1953 — The Detroit Lions edge the Cleveland Browns 17-16 for the NFL championship, winning on a 33-yeard scoring pass and Doak Walker’s extra point.
1959 — The Baltimore Colts beat the New York Giants 31-16 in the NFL title game. Three field goals by Pat Summerall give the Giants a 9-7 lead after three periods, but Baltimore makes three interceptions resulting in scores.
1964 — The Cleveland Browns break out after a scoreless first half with 17 points in the third quarter and defeat the Baltimore Colts 27-0 for the NFL title.
1974 — Ohio State junior running back Archie Griffin wins the Heisman Trophy.
1987 — Steve Largent of Seattle becomes the NFL’s all-time receptions leader in the Seahawks’ 41-20 loss to Kansas City. Largent’s six catches give him 752, surpassing the 750 by San Diego’s Charlie Joiner. Gayle Sierens announcing the game for NBC becomes the NFL’s first female play-by-play announcer.
1999 — Joe Sakic scores his 1,000th career point on a second-period assist, helping the Colorado Avalanche down the St. Louis Blues 5-1.
2000 — Mario Lemieux makes a remarkable comeback after 3½ years of retirement. He scores a goal and assists on two others — one on his first pass on his first shift — and the Pittsburgh Penguins beat the Toronto Maple Leafs 5-0.
2005 — Rudy Carpenter passes for 467 yards and four touchdowns, and Arizona State holds off Rutgers for a 45-40 victory in the Insight Bowl. Both teams combine for 1,210 yards, a record for any bowl.
2008 — Pat White, the most prolific running quarterback in college football history, has the best passing game of his career to lead West Virginia to a 31-30 victory over North Carolina in the Meineke Bowl. The senior is voted MVP of a bowl for the third straight year and finishes 4-0 in postseason games, the first quarterback to do so.
2009 — Brad Smith returns the second-half kickoff 106 yards in the New York Jets’ 29-15 win over Indianapolis. The Jets end the Colts’ pursuit of perfection and their NFL-record 23-game winning streak. Peyton Manning was 14 of 21 for 192 yards for the Colts, playing long enough to join Brett Favre, Dan Marino and John Elway as the only members of the 50,000-yard club.
2010 — Niklas Kronwall scores with 1:18 remaining in overtime, and Chris Osgood stops a season-high 46 shots in the Detroit Red Wings’ 4-3 victory over the Colorado Avalanche to become the 10th NHL goalie to reach 400 wins.
2015 — Carolina’s bid for an undefeated season ends when Julio Jones’ 70-yard touchdown reception powers the Atlanta Falcons to a 20-13 victory over Cam Newton and the Panthers, who drop to 14-1.
2015 — Kansas City beat Cleveland 17-13 for its ninth consecutive victory and clinches a playoff spot when Pittsburgh loses to Baltimore. The Chiefs and 1986 Jets are the only NFL teams with a nine-game win streak and five-game losing streak in the same season.
2018 — Jonathan Taylor rushes for 205 yards and a touchdown and tops the 2,000-yard season mark to help Wisconsin rout Miami 35-3 in the Pinstripe Bowl. The sophomore has runs of 39 and 41 yards and combines with a defense that forces five turnovers to help Wisconsin to its fifth straight bowl victory.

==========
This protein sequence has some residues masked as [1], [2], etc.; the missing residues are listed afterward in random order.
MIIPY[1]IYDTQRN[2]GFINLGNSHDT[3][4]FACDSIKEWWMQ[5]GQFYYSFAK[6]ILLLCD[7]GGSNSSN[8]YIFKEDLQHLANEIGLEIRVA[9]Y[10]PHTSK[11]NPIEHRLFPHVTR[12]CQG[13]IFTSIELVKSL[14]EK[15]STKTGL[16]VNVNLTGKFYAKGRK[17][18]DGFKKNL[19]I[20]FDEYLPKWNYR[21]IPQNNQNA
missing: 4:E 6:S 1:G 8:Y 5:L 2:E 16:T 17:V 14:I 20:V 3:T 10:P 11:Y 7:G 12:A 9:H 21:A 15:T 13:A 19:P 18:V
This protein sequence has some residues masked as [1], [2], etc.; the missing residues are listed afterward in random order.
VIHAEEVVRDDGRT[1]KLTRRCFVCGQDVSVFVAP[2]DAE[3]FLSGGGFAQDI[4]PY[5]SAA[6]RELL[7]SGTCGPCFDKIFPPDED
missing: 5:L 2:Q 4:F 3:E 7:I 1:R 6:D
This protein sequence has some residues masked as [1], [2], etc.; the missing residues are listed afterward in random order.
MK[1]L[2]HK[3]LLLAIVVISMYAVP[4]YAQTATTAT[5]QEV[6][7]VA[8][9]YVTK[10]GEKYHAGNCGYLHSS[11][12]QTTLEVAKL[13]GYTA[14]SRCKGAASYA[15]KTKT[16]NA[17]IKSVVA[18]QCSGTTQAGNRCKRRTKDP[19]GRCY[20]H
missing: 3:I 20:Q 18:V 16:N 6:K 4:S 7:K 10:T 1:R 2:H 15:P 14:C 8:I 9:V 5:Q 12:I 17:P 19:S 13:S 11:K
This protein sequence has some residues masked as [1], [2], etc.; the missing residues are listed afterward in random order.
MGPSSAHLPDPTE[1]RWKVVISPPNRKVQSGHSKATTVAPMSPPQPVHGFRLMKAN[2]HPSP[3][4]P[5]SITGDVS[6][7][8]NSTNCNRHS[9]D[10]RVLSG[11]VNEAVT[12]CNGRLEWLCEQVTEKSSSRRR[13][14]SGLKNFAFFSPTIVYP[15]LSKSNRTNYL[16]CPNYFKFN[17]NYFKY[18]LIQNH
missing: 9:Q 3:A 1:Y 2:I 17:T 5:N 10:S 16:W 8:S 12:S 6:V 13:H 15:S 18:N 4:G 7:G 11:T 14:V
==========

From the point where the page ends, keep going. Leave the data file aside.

1944 — Maurice Richard has five goals and three assists to lead the Montreal Canadiens to a 9-1 rout of the Detroit Red Wings.
1947 — The Chicago Cardinals, behind Elmer Angsman’s two 70-yard scores and Charlie Trippi’s 44-yard TD run and 75-yard punt return, beat the Philadelphia Eagles 28-21 for the NFL title on a frozen Comiskey Park field.
1952 — Doak Walker’s 67-yard third-quarter touchdown run leads the Detroit Lions to a 17-7 victory over the Cleveland Browns for the NFL championship.
1958 — The Baltimore Colts beat the New York Giants 23-17 in overtime to win the NFL championship at Yankee Stadium. Quarterback Johnny Unitas takes the Colts 80 yards in 13 plays, the last a 1-yard carry by Alan Ameche at 8:15 of sudden-death overtime. Regulation ends 17-17 when Baltimore’s Steve Myhra kicks a 20-yard field goal with 20 seconds left. Played before a national television audience, this game is believed to have made the NFL a challenger to baseball as the national pastime.
1968 — Arthur Ashe leads the U.S. to its first Davis Cup title since 1963 with a 4-1 victory over Australia.
1975 — The Dallas Cowboys beat the Minnesota Viking 17-14 on Roger Staubach’s desperate 50-yard pass to Drew Pearson in the final minute of an NFC divisional playoff game. Staubach connects with Pearson down the right sideline with 24 seconds remaining after the Cowboys had second-and-10 with no timeouts left. Staubach later says he got knocked down on the play, closed his eyes and said a Hail Mary. The term “Hail Mary” is born.
1988 — Division II Alaska-Anchorage, behind Michael Johnson’s 20 points, pulls the biggest surprise of the college basketball season by stunning No. 2 Michigan 70-66 in the opening round of the Utah Classic.
2000 — Robby Portalatin becomes the fourth bowler to roll a 900 series, according to the American Bowling Congress. Portalatin, a 28-year-old worker for an auto parts company, accomplishes the feat at Airport Lanes in Jackson, Mich.
2003 — Jamal Lewis becomes the fifth player in NFL history to run for 2,000 yards in a season. He gains 114 yards on 27 carries in Baltimore’s 13-10 overtime victory against Pittsburgh, finishing the year with 2,066 yards for the second most in NFL history.
2003 — San Diego’s LaDainian Tomlinson rushes for a career-high 243 yards and two touchdowns in a 21-14 win over Oakland.
2003 — Kansas City’s Priest Holmes sets an NFL record with his 27th touchdown of the season when he scores twice in a 31-3 victory over Chicago.
2008 — The Detroit Lions lose to the Green Bay Packers 31-21, making them the first team to go winless through a 16-game season. Green Bay’s Donald Driver (111) and Greg Jennings (101) total 100 yards receiving. Combined with Ryan Grant and DeShawn Wynn’s 106-yard rushing days, it is the first time a team has a pair of 100-yard rushers and 100-yard receivers in a single game.
2008 — The New England Patriots become the NFL’s first team with an 11-5 record to miss the playoffs since Denver in 1985 and the first since the NFL expanded to six playoff teams per conference in 1990.